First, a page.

Author(s): Mimouni F, Miodovnik M, Siddiqi TA, Khoury J, Tsang RC
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Abstract Infants of diabetic mothers are thought to be at risk for perinatal asphyxia. We hypothesized that the following are significant risk factors for perinatal asphyxia: poor third-trimester glycemic control, diabetic vascular disease (nephropathy, retinopathy) appearing in pregnancy, pregnancy-associated hypertension, smoking, prematurity, fetal macrosomia, and maternal hyperglycemia and hypoglycemia within 6 hours preceding delivery. We prospectively studied 162 infants born to 149 diabetic mothers (White classes B through R-T). Perinatal asphyxia was defined clinically as fetal distress during labor (late decelerations, persistent fetal bradycardia, or both), 1-minute Apgar score less than or equal to 6, or intrauterine fetal death. Forty-four infants (26.7\%) had perinatal asphyxia. The presence of perinatal asphyxia did not correlate with third-trimester glycemic control, pregnancy-associated hypertension, smoking, fetal macrosomia, or maternal hypoglycemia before delivery, but it did correlate significantly with nephropathy appearing in pregnancy, maternal hyperglycemia before delivery, and prematurity. We speculate that (1) the appearance of diabetic vasculopathy (nephropathy) during pregnancy is accompanied by placental vascular disease and subsequently by fetal compromise and (2) in pregnancy complicated by diabetes, maternal and subsequently fetal hyperglycemia before delivery leads to fetal hypoxemia.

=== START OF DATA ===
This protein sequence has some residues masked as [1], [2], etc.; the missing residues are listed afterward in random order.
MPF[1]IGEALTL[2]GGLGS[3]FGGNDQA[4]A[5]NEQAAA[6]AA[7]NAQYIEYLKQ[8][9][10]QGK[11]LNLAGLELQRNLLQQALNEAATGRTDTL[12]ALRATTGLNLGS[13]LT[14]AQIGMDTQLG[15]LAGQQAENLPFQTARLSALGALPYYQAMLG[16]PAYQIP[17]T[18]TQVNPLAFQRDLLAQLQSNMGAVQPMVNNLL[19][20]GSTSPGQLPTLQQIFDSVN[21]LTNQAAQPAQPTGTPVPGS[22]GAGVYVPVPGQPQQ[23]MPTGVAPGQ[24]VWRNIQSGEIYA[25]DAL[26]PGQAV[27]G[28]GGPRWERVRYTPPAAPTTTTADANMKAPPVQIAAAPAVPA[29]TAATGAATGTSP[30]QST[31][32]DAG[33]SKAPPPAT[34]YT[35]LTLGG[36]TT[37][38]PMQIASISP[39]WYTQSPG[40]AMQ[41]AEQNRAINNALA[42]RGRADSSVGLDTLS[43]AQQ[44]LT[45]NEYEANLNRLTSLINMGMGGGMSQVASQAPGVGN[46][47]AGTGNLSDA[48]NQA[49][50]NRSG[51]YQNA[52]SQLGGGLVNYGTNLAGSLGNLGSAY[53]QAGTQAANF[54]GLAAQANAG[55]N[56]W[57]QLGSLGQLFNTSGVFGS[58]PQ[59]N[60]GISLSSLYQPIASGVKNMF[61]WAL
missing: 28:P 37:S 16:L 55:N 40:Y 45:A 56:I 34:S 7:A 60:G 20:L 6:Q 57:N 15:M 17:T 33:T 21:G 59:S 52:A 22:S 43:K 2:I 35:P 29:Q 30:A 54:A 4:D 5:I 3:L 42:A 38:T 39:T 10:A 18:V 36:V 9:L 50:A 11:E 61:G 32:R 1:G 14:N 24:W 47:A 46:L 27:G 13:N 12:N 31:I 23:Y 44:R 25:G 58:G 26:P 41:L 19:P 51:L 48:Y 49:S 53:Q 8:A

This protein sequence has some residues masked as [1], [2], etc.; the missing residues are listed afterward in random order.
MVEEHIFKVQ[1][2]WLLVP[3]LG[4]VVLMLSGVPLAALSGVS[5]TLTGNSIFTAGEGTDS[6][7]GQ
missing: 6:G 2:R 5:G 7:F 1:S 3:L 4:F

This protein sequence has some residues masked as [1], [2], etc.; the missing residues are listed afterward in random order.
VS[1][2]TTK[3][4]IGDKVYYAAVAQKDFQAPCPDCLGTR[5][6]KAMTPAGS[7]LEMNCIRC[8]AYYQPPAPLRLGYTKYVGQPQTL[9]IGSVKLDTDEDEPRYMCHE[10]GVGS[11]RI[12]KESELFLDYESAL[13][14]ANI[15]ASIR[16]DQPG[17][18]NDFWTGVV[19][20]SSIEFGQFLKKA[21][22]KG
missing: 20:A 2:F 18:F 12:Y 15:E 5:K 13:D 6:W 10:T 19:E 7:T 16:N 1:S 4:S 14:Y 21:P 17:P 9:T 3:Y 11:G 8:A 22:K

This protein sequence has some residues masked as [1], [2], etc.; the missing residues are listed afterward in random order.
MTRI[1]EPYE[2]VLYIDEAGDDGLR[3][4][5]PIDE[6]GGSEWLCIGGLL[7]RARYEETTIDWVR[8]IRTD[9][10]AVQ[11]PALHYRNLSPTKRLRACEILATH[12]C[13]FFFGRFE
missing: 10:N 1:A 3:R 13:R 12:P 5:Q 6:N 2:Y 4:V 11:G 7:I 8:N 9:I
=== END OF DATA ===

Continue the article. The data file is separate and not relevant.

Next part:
This article was published in J Pediatr
and referenced in Pediatrics & Therapeutics